What does Rincon-Vitova, Inc. offer for biological control?Trichogramma wasps: these very tiny wasps, which are harmless to people, attack all kinds of moth and butterfly eggs. They lay their eggs in the eggs of the moth or butterfly. The immature Trichogramma devour the moth egg and hatch into parasites; in this way, more Trichogramma parasites are grown each generation. It is important to start colonizations as soon as there are any host eggs present. Black-light insect traps are good indicators for the presence of egg-laying moths. Trichogramma develop more quickly in summer than in winter. A generation takes 10 days at 80 degrees. Maximum kill of pest eggs can prevent worms from hatching. It is advisable to colonize this egg killer frequently to prevent as many worms as possible from hatching. Trichogramma recommendations are as follows:Vegetable and Flower Gardens -For a moderate sized garden, 15,000 Trichogramma is usually sufficient for each release. Make three releases two weeks apart, preferably starting when the garden is growing well in the spring. Additional releases should be made when pest problems are severe.Deciduous Fruit and Nut Orchards -Release 15,000 to the acre as soon as the leaves are fully emerged and repeat this colonization for five weeks. This will cover the spring flights of most moths that enter the orchards. Some varieties of fruit have more severe pest situations and therefore larger numbers released will give better results. We cannot recommend an exact number because of the difference in size of trees and the degree of infestation. However, we do know that Trichogramma work if good judgment is used. Ornamentals, Citrus, Avocados–The above recommendations hold for non–deciduous trees and bushes except that the timing of the releases should begin in early summer when moth activity speeds up. Try to match your releases to the flights of the moths and butterflies that lay the eggs.Alfalfa, Cotton, Sorghum, Field Corn, Grains -All are infested by various worm pests. Weekly releases of 2,000 to 5,000 Trichogramma per acre starting with the first warm weather in early summer have been found to help biological control.Green lacewings );Chrysopa carnea) these small, pale green insects have gained national attention as all–purpose predators of insects and mites. Lacewings are an effective natural enemy of aphids, mites, whiteflies, mealybugs, leafhoppers, thrips, all sorts of moth and butterfly eggs, and caterpillars. The larva is known as the "aphid lion" because of its voracious appetite for aphids. Just as Trichogramma is the universal egg parasite, lacewings are the "broad-spectrum" predators that are useful in biological control of nearly every crop and pest situation. It is common sense to augment this beneficial predator wherever and whenever possible in all pest situations in all crops.The ladybugs (Hippodamia convergens) that are field collected in the hibernation sites and sold by other insectaries, fly away from the yard where they are needed more often than not.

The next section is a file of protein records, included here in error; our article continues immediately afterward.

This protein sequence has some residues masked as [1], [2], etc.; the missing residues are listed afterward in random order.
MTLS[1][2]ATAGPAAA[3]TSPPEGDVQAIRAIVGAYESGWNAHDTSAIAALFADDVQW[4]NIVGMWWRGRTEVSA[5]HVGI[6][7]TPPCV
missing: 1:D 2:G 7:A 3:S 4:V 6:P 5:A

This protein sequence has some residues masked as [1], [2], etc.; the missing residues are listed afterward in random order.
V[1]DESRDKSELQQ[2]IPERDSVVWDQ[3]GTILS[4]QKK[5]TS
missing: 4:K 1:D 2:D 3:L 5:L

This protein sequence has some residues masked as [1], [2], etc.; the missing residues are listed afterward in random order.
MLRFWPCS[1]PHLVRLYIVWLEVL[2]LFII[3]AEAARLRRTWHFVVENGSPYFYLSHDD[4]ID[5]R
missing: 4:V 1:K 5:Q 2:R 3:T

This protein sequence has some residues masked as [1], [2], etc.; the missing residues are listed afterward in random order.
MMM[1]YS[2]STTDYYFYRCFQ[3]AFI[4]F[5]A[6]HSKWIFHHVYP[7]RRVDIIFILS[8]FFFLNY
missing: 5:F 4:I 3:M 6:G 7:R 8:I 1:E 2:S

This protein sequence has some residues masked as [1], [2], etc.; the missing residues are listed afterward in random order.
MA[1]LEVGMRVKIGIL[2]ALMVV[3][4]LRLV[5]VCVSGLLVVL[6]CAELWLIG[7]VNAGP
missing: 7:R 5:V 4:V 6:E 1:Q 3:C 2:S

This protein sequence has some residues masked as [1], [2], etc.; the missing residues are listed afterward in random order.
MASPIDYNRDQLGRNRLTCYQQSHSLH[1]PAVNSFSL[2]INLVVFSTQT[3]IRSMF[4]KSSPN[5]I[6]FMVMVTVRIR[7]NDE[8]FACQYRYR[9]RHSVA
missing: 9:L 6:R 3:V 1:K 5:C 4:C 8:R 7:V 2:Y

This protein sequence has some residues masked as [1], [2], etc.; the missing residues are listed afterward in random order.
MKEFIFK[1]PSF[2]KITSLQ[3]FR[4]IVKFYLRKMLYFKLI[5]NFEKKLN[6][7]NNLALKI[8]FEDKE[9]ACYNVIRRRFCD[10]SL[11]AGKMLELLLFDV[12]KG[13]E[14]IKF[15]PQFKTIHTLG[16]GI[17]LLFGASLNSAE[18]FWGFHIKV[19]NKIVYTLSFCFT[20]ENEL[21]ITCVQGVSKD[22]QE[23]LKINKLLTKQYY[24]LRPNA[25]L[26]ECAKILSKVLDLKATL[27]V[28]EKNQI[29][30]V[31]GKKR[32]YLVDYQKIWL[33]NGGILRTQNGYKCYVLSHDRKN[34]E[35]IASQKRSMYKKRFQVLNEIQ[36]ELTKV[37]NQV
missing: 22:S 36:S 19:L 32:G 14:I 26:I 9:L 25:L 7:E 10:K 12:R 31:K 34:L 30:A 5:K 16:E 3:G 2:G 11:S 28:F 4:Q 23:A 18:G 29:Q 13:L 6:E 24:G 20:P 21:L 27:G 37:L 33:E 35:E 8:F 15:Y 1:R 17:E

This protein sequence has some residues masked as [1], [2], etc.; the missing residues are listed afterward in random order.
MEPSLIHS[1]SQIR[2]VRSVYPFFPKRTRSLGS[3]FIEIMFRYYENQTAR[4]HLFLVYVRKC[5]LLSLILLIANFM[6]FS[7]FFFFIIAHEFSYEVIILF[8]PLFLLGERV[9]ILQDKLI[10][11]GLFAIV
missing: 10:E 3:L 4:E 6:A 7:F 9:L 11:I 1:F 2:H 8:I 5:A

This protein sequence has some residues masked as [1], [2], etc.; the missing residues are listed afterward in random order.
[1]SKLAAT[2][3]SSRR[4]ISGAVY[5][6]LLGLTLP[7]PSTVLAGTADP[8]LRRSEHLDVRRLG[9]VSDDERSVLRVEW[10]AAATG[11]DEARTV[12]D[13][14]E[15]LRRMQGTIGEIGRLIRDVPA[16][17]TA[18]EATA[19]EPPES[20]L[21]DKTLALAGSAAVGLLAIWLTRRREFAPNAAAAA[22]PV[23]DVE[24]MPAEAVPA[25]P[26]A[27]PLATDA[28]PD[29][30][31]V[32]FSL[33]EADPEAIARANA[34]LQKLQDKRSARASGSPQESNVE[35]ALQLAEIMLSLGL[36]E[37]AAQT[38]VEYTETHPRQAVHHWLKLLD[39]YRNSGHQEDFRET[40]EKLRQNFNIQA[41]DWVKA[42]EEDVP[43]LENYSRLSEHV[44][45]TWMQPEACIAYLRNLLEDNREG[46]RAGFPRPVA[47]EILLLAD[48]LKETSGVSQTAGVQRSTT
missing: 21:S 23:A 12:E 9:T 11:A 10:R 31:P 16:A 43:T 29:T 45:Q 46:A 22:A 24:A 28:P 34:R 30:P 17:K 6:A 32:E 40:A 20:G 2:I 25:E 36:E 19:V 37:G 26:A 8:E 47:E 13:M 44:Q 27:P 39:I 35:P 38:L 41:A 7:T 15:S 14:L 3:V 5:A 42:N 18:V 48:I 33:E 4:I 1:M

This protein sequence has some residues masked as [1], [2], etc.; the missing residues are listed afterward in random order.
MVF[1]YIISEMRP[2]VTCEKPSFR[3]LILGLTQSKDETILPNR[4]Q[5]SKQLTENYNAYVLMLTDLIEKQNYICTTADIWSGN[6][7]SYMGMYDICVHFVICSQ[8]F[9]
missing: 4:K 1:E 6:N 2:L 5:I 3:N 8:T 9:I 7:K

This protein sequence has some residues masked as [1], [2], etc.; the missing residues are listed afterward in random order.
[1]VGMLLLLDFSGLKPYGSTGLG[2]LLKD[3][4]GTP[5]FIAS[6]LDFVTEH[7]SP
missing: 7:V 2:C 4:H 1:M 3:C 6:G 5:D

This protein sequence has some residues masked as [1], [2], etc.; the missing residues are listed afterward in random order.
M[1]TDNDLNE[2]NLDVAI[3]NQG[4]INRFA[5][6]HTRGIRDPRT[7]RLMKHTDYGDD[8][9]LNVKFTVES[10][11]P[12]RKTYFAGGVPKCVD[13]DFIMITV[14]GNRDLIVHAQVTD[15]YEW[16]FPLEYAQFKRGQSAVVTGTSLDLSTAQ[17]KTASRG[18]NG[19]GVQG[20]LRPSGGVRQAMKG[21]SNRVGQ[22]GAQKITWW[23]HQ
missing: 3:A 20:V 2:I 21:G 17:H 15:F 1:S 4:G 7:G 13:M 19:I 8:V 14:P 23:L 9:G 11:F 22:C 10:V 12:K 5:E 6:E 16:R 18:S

Rincon–Vitova has developed a program of conditioning the diapausing ladybugs so as to wake their reproductive activity. Rincon–Vitova ladybugs are pre-fed and conditioned so they are ready to feed and lay eggs in the garden when they encounter aphids. It is important to point out that ladybugs are dependent upon aphids to trigger their egg-laying response, whereas lacewings are released as hatching eggs that will eat any pest they encounter. Lacewings go right to work on the widest spectrum of pests without conditioning.